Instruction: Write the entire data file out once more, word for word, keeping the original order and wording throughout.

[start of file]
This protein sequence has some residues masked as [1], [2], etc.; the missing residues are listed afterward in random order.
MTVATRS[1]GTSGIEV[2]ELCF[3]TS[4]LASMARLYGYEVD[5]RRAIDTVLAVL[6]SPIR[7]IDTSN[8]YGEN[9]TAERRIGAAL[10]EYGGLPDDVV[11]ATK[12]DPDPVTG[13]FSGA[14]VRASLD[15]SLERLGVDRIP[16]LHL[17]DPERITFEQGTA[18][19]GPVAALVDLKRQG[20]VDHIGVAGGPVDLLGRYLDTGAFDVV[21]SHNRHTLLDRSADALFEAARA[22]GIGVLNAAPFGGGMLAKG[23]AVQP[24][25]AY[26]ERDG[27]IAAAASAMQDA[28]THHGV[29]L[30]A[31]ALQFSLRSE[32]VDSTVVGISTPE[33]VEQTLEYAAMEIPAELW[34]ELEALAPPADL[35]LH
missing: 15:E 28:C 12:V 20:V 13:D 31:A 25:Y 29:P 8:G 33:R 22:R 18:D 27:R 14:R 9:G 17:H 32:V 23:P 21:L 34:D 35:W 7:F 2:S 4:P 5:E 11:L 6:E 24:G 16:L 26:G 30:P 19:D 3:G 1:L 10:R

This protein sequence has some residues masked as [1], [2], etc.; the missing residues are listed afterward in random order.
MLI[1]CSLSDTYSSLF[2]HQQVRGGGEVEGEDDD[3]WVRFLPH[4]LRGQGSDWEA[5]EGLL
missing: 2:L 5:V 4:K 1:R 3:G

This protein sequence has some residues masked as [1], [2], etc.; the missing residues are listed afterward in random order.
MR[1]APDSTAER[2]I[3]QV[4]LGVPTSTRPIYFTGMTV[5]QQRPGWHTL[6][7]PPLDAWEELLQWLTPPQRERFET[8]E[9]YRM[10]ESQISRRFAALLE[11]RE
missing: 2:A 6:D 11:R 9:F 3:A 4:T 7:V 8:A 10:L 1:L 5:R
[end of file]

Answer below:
This protein sequence has some residues masked as [1], [2], etc.; the missing residues are listed afterward in random order.
MTVATRS[1]GTSGIEV[2]ELCF[3]TS[4]LASMARLYGYEVD[5]RRAIDTVLAVL[6]SPIR[7]IDTSN[8]YGEN[9]TAERRIGAAL[10]EYGGLPDDVV[11]ATK[12]DPDPVTG[13]FSGA[14]VRASLD[15]SLERLGVDRIP[16]LHL[17]DPERITFEQGTA[18][19]GPVAALVDLKRQG[20]VDHIGVAGGPVDLLGRYLDTGAFDVV[21]SHNRHTLLDRSADALFEAARA[22]GIGVLNAAPFGGGMLAKG[23]AVQP[24][25]AY[26]ERDG[27]IAAAASAMQDA[28]THHGV[29]L[30]A[31]ALQFSLRSE[32]VDSTVVGISTPE[33]VEQTLEYAAMEIPAELW[34]ELEALAPPADL[35]LH
missing: 15:E 28:C 12:V 20:V 13:D 31:A 25:Y 29:P 8:G 33:R 22:R 18:D 27:R 14:R 9:G 17:H 32:V 23:P 21:L 34:D 35:W 7:F 2:S 4:P 5:E 11:L 6:E 24:G 16:L 26:G 30:P 19:D 3:G 1:L 10:R

This protein sequence has some residues masked as [1], [2], etc.; the missing residues are listed afterward in random order.
MLI[1]CSLSDTYSSLF[2]HQQVRGGGEVEGEDDD[3]WVRFLPH[4]LRGQGSDWEA[5]EGLL
missing: 2:L 5:V 4:K 1:R 3:G

This protein sequence has some residues masked as [1], [2], etc.; the missing residues are listed afterward in random order.
MR[1]APDSTAER[2]I[3]QV[4]LGVPTSTRPIYFTGMTV[5]QQRPGWHTL[6][7]PPLDAWEELLQWLTPPQRERFET[8]E[9]YRM[10]ESQISRRFAALLE[11]RE
missing: 2:A 6:D 11:R 9:F 3:A 4:T 7:V 8:A 10:L 1:L 5:R